WASHINGTON — A federal judge in Manhattan has ruled that a group of 11 California localities, including Los Angeles, may go forward with their civil cases against Goldman, Sachs & Co., Citigroup, and several other high-profile firms because they may have participated in an alleged conspiracy to rig bids for municipal investment contracts and derivatives.

At the same time, however, Judge Victor Marrero of the U.S. District Court for the Southern District Court of New York dismissed other firms named in the suits, including AIG Financial Products Corp. and a group of related firms referred to as “GE Trinity.” Marrero said that either there is not yet any plausible evidence to link these firms to the alleged conspiracy or the firms’ bids for guaranteed investment contracts fell outside a range cited by a former Internal Revenue Service official as a means of detecting sham or collusive bidding for the contracts.

Nanci Nishimura of Cotchett, Pitre & McCarthy, which brought the suits on behalf of the California localities, applauded the ruling, noting that Marrero refused to dismiss the suits against some of the largest firms in the market. She said the ruling also permits the plaintiffs to add back some of the defendants to the suit if the discovery process uncovers evidence to support that.

The ruling, she said, is “really significant” because “everyone is on notice now that there was plausible evidence of a bid-rigging conspiracy.”

“All of the major financial institutions and major brokers are involved and some, quite significantly,” she said.

Spokesmen for Goldman and Citigroup declined to comment for this article.

Marrero’s ruling came a day after the court issued a separate ruling allowing another, smaller group of four California issuers to go forward with their suits against a much narrower group of defendants. The plaintiffs in those cases are Oakland, Fresno, the Fresno County Financing Authority, and Alameda County.

It came more than a month ­after Marrero refused to dismiss another suit that was brought by several East Coast states and localities, including Hinds County, Miss., and Baltimore, against 16 firms.

The three groups of civil cases have been consolidated in and are being coordinated by the federal court in New York, where the Justice Department has filed criminal charges against CDR Financial Products, its founder, and a current and former employee. Three former CDR officials also have pleaded guilty to criminal counts and agreed to cooperate in the department’s case against the firm. Marrero is presiding over the civil and criminal cases.

In dismissing some of the defendants involving the 11 California issuers, Marrero said he was only adopting a range that the plaintiff issuers said Mark Scott, the former director of the IRS’ tax-exempt bond office, used to provide a “rough guideline” for detecting sham bids that are intentionally meant to lose the bidding for investment contracts.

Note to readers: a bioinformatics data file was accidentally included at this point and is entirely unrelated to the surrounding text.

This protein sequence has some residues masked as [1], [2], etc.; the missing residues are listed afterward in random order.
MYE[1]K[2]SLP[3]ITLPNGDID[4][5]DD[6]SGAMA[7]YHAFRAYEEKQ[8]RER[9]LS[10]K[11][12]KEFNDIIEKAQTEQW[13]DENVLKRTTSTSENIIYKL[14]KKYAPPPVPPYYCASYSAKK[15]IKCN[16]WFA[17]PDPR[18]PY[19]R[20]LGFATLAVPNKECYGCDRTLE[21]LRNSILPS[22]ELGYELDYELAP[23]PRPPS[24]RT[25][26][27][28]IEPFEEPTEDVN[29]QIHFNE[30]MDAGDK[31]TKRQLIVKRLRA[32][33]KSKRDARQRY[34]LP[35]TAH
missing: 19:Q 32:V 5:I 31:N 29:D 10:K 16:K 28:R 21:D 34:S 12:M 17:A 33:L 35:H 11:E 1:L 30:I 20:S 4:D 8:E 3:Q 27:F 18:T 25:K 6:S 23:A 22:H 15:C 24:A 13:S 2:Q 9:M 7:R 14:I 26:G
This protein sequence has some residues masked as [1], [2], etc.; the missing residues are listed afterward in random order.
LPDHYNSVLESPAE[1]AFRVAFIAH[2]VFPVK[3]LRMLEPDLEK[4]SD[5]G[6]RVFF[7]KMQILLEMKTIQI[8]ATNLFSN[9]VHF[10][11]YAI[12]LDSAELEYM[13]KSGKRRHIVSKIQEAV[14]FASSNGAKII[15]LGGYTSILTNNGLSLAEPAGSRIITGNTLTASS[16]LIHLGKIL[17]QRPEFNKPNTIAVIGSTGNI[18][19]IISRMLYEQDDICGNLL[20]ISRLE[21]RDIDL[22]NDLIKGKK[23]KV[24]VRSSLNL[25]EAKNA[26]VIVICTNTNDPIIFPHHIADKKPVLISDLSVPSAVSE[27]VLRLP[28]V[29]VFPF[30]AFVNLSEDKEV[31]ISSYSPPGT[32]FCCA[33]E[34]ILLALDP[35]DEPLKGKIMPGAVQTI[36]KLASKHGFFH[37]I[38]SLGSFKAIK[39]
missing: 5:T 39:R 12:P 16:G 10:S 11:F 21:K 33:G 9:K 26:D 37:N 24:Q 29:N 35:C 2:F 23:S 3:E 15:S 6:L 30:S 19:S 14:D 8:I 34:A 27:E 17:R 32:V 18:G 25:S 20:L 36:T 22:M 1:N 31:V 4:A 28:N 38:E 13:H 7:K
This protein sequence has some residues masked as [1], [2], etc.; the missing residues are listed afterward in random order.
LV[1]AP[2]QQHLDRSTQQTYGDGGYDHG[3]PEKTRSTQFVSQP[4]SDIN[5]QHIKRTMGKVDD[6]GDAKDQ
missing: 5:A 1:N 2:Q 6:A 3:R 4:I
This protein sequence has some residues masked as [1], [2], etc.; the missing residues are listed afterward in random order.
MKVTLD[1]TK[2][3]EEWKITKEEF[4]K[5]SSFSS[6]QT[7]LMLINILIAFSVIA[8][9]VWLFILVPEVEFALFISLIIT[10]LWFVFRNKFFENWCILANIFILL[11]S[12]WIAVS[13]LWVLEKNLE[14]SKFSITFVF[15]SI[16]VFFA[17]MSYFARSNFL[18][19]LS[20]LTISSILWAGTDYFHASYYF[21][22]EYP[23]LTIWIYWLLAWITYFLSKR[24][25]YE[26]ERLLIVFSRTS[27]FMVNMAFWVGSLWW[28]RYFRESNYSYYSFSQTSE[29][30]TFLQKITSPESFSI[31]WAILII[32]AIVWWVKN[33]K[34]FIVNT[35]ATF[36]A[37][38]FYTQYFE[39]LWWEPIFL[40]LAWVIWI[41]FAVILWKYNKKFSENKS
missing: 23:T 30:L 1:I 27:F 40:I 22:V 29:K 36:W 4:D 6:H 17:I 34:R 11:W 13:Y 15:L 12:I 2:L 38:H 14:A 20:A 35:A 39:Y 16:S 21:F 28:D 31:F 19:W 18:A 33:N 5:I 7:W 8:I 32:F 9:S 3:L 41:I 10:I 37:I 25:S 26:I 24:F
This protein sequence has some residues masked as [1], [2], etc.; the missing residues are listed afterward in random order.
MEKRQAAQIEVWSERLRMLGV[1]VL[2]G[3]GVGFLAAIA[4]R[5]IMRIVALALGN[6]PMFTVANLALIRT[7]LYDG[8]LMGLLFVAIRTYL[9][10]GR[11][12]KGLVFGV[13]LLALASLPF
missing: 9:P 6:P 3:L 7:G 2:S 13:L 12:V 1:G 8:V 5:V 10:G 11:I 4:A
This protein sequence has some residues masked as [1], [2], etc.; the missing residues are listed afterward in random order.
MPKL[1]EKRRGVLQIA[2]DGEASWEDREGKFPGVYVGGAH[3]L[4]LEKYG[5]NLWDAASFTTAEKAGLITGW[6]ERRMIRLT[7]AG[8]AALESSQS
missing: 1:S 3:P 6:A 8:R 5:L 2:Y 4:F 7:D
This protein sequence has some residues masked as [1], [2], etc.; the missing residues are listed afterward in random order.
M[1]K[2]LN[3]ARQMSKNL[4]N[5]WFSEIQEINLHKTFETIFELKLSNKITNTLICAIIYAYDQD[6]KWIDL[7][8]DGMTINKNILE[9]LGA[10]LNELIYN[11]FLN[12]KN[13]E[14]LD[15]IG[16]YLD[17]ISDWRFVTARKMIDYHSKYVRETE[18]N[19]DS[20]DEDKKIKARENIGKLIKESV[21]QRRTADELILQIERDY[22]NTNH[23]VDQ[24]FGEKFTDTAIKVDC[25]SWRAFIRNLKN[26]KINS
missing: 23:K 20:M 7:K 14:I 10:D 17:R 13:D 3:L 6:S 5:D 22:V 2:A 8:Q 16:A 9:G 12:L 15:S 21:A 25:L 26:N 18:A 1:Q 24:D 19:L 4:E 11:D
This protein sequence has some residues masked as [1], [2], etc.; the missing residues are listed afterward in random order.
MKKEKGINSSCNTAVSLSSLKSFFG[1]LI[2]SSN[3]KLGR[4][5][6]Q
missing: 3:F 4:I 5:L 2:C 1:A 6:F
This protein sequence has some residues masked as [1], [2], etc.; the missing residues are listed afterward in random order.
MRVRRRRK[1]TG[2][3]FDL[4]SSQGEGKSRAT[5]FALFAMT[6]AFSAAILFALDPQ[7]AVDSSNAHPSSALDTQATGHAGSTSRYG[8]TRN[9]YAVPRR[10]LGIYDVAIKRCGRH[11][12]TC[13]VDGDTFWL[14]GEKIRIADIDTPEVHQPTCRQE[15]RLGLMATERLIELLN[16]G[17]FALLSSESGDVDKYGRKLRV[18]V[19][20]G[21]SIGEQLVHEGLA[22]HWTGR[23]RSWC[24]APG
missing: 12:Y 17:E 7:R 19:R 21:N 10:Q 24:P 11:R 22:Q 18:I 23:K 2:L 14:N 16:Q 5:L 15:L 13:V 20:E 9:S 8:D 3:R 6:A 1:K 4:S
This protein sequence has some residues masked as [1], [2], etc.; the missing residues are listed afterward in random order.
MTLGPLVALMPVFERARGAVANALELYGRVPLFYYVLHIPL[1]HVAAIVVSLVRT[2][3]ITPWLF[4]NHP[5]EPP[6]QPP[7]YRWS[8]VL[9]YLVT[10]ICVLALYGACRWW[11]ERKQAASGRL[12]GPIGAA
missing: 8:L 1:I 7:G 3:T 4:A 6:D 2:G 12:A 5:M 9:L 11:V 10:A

“When a bid is 100 to 150 basis points below the market and there is no justification for that being so low, one of the assumptions you can draw is that there are courtesy bids being provided,” Scott reportedly said.

Scott, who now runs his own law firm, declined to comment yesterday.

Based on Scott’s guidelines, Marrero said that he could not accept as proof of the alleged conspiracy a bid from Transamerica Life Insurance Co. in a March 2002 Los Angeles guaranteed investment contract auction.

The bid was 51 basis points below a winning bid by MBIA Inc.

Similarly, Marrero said he could not accept that GE Trinity likely colluded with XL Capital, the former parent company of Syncora Guarantee Inc., for a July 16, 2003, Riverside GIC, even though XL’s bid was 73 basis points lower that GE Trinity’s.

Removing GE Trinity from the list of defendants is significant because it is said to be a target in the Justice Department’s criminal antitrust investigation.

Sources believe that Trinity is one of the unnamed GIC providers in the October grand jury indictment of CDR, and note that GE, its parent company, has disclosed that its subsidiaries received subpoenas and one had received a Wells Notice from the Securities and Exchange Commission, warning that staff was considering filing civil charges against it.

The plaintiffs tied to Wednesday’s ruling include: Los Angeles, Riverside, Stockton, Contra Costa County, San Diego County, San Mateo County, Tulare County, Los Angeles World Airports, the Stockton Redevelopment Agency, the Sacramento Municipal Utility District, and the Sacramento Suburban Water District.

Marrero agreed to dismiss from the cases AIG Financial Products Corp., Transamerica, Syncora, XL Asset Funding Co., GE Funding Capital Market Services Inc., Trinity Funding Co., Trinity Plus Funding Co., XL Life Insurance & Annuity Co., XL Capital Ltd., XL Life and Annuity Holding Co., and General Electric Capital Corp.

In addition to Goldman, Citi, and UBS, Marrero also rejected attempts to dismiss as defendants from the suits JPMorgan Chase & Co., Morgan Stanley, Wells Fargo & Co., National Westminster Bank PLC, MBIA, Rabobank Group, Societe Generale SA, CDR Financial Products, Bear, Stearns & Co., Piper Jaffray & Co., Winters & Co. Advisors LLC, Wachovia Bank NA, PFM Group, Dexia SA, Bayerische Landesbank Girozentrale, Natixis SA, Investment Management Advisory Group Inc., First Southwest Co., George K. Baum & Co., Financial Security Assurance Inc., and Sound Capital Management Inc.

A spokesperson for UBS had no comment.  First Southwest and others could not be reached for comment.

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